Newburgh Enlarged City School District Increases Number of Teachers Qualified to Teach Advanced STEM Courses


Teachers Trained as Part of a $4.8 Million New York State AP® STEM Program


     Teachers from the Newburgh Enlarged City School District participated in a five-day STEM Summer Institute over the summer, part of a new initiative providing advanced course work professional development training for teachers in the STEM (science, technology, engineering and mathematics) disciplines throughout New York state. This initiative is the first statewide STEM professional development program for educators teaching advanced course work, such as AP® science and mathematics courses.

     The program began this summer, and will continue through 2014, strengthening the teaching skills of both new and experienced middle school and high school STEM teachers from districts with high-needs schools. As a result, the number of teachers qualified to teach Pre-AP® and AP STEM courses will increase, enabling schools and districts to prepare a larger number of students for college-level study and career trajectories in these disciplines. For the 2012-13 school year, Christine Courtsunis, Veronica Dunham, Michael Martin Jr., Marlayna Pritchard, and Norliza Ryason are among the 700 teachers who will be bringing enhanced teaching skills to students across the state.

     “The STEM training provided me with many sources for guiding my students in inquiry based labs. Using inquiry rather than teacher guided labs will better prepare them for more advanced science and math courses,” explained Pritchard.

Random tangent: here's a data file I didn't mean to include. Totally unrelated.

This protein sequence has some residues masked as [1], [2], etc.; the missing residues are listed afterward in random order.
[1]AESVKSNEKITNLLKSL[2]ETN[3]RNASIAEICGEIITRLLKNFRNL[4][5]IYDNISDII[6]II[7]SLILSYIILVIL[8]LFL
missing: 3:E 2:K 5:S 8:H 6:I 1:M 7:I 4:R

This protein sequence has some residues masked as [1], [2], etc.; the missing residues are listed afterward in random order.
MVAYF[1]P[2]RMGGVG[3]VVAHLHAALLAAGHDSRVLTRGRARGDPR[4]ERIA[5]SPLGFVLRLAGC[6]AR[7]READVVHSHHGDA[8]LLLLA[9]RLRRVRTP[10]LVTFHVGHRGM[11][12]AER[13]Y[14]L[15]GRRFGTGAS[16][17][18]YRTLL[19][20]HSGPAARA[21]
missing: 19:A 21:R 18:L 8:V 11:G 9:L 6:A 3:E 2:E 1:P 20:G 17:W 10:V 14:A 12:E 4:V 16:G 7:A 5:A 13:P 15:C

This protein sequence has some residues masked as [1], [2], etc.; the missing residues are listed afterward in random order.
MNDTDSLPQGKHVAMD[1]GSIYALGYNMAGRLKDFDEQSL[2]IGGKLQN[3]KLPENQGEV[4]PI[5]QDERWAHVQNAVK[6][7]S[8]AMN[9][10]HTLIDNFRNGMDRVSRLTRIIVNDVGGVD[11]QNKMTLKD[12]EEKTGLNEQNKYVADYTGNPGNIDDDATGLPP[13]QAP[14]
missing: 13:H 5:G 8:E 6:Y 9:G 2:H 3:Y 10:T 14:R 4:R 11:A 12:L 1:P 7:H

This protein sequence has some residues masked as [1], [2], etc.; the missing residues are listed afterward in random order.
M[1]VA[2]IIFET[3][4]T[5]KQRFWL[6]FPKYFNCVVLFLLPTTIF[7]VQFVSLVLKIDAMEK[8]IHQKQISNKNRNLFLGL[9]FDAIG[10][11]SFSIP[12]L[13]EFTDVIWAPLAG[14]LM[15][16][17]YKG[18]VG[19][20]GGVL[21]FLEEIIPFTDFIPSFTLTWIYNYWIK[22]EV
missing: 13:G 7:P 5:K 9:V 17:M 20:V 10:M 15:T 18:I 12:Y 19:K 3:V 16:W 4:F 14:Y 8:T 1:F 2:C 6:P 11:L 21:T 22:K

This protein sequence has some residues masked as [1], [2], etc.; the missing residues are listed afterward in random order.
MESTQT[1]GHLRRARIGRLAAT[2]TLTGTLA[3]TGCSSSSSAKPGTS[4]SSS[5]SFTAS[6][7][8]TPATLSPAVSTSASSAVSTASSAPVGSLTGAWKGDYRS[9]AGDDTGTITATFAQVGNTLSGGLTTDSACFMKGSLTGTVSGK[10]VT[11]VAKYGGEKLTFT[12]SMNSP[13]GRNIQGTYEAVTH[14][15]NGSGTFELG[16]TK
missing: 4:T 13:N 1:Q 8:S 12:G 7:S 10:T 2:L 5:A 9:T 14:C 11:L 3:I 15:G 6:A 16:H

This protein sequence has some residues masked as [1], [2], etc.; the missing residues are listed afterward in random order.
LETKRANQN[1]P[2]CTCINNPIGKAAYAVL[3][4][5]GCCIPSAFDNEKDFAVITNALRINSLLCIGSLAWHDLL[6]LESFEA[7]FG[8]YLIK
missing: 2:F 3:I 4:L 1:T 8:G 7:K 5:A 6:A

AP STEM courses cultivate critical thinking, experimentation and problem solving. Research shows that students who take AP math or science exams are more likely than non-AP students to earn degrees in physical science, engineering or life science disciplines — fields leading to some of the careers most essential to the nation’s future economic health and prosperity.

     STEM teachers in schools identified as being in improvement status are the focus of this program. The program will help improve instruction, provide greater course offerings, and increase AP student participation in AP STEM courses. The College Board assists public school districts and charter schools in creating and sustaining ongoing professional development in advanced courses in the STEM disciplines through a blend of face-to-face and online instruction provided at no cost through the New York State Education Department’s STEM program.

     “New York is already seeing growth in the participation of minority and low-income students in AP courses and in their success as well,” New York State Education Commissioner John B. King Jr. said. “This initiative will help us build on that progress. The College Board is uniquely qualified to prepare and support teachers in bringing challenging Advanced Placement STEM courses to students in high-poverty, low-performing schools.”

     For more information, please visit www.collegeboard.org/NYSTEMPD